So You’re Thinking of Becoming an Art Collector – Here’s Where to Start
These days, anything you can do to improve your home is a top priority; after all, that wobbly table that always-sort-of-bothered you feels a lot more intolerable now that it’s your desk, and small luxuries like fresh flowers suddenly seem a lot more essential.
If you’re serious about upgrading your home, investing in real artwork (aka, not the same Klimt poster you’ve had since college) can be a great way to do that. The art world can be daunting, so we turned to Manuela Seve, co-founder of Alpha’A, a new online art platform to put together a guide on how to get started.
Step 1: Figure out what you like.
This may seem obvious, but before you start buying art, you need to decide what appeals to you. Visiting museums, art galleries and art fairs is the traditional way to do this, but until they re-open, online platforms like Alpha’a and Artsy are great resources to find works by hundreds of artists and start developing your taste. Seve recommends reading art news sites like The New York Times, Hyperallergic, Art in America and ArtForum, and to connect with galleries and artists on social media. “Don’t be afraid to ask questions.”
Step 2: Don’t associate price with quality.
One positive element to the current situation is that many galleries and art fairs are posting their prices online for the first time ever, resulting in greater transparency in the market. However, Seve cautions against looking at those prices as any type of guide for quality. Unlike say wine, for instance, where a more expensive bottle presumably means it is a better vintage, art is much more subjective, and prices can fluctuate more often. An artist whose work is not expensive today could blow up tomorrow, for instance – and vice versa. For that reason, it’s important to trust your instincts and buy what you love first and foremost.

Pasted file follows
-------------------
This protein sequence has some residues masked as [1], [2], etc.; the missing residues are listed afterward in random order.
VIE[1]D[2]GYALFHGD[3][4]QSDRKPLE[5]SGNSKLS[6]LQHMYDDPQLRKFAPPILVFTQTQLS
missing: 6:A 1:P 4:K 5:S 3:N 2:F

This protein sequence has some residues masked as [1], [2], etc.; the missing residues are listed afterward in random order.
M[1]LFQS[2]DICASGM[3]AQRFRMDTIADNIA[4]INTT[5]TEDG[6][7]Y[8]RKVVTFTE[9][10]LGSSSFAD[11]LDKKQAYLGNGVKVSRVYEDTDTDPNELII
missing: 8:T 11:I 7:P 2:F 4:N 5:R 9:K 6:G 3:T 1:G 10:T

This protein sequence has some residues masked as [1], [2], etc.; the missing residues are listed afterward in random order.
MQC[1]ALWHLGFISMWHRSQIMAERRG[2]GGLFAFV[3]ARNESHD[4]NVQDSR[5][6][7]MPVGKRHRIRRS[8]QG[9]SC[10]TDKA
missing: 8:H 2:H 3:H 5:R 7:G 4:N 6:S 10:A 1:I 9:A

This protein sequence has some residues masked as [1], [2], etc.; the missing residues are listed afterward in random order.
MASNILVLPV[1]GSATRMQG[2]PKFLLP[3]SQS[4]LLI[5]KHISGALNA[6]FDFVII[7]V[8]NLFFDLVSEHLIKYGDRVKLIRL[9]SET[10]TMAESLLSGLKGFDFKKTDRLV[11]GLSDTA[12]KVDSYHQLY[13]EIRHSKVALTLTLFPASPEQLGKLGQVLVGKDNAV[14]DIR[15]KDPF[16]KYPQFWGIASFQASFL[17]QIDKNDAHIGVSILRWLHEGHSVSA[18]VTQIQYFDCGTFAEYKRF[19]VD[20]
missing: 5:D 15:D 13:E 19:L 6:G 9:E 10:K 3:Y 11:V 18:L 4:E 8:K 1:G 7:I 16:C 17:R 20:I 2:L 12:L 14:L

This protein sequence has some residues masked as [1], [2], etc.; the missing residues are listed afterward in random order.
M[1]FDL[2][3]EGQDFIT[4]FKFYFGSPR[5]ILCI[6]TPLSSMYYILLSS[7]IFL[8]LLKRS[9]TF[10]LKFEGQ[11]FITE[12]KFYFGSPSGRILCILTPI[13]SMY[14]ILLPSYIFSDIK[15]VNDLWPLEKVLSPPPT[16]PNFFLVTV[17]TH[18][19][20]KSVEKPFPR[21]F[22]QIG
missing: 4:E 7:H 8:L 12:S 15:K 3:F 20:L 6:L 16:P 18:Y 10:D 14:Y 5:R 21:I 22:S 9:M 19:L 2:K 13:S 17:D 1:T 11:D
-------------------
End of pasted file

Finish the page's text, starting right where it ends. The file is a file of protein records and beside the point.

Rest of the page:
Step 3: Do research into the artists you’re interested in.
To gain familiarity with an artist and their work, make sure you look at their CV and find out what solo shows they’ve put on in galleries, whether they’ve been in museum collections or in prominent private collections. That being said, don’t be afraid to take a chance on emerging artists whose work is perhaps not quite so successful yet, but that appeals to you; by supporting them early on, you can really help them with their career development.
Step 4: Start small – but verify.
Seve recommends beginning your collection with more affordable mediums, like works on paper, limited editions, photography etc. Make sure you buy certified works, as provenance plays an important part when it comes to art as an investment.
Step 5: Act now.
There’s never been a better time find out information about the art market and make informed decisions. Galleries are not only being more transparent with their pricing, they are also more inclined to answer questions online as they have more time to do so, and they are also likely to be more open to negotiating on pricing. So go forth, and start filling your home with art!
The Related Life is written and produced by Related Luxury Rentals. Be sure to follow us on Facebook, Twitter and Instagram for the latest events, news and announcements in your area, and tag us for a chance to be featured @therelatedlife and #therelatedlife.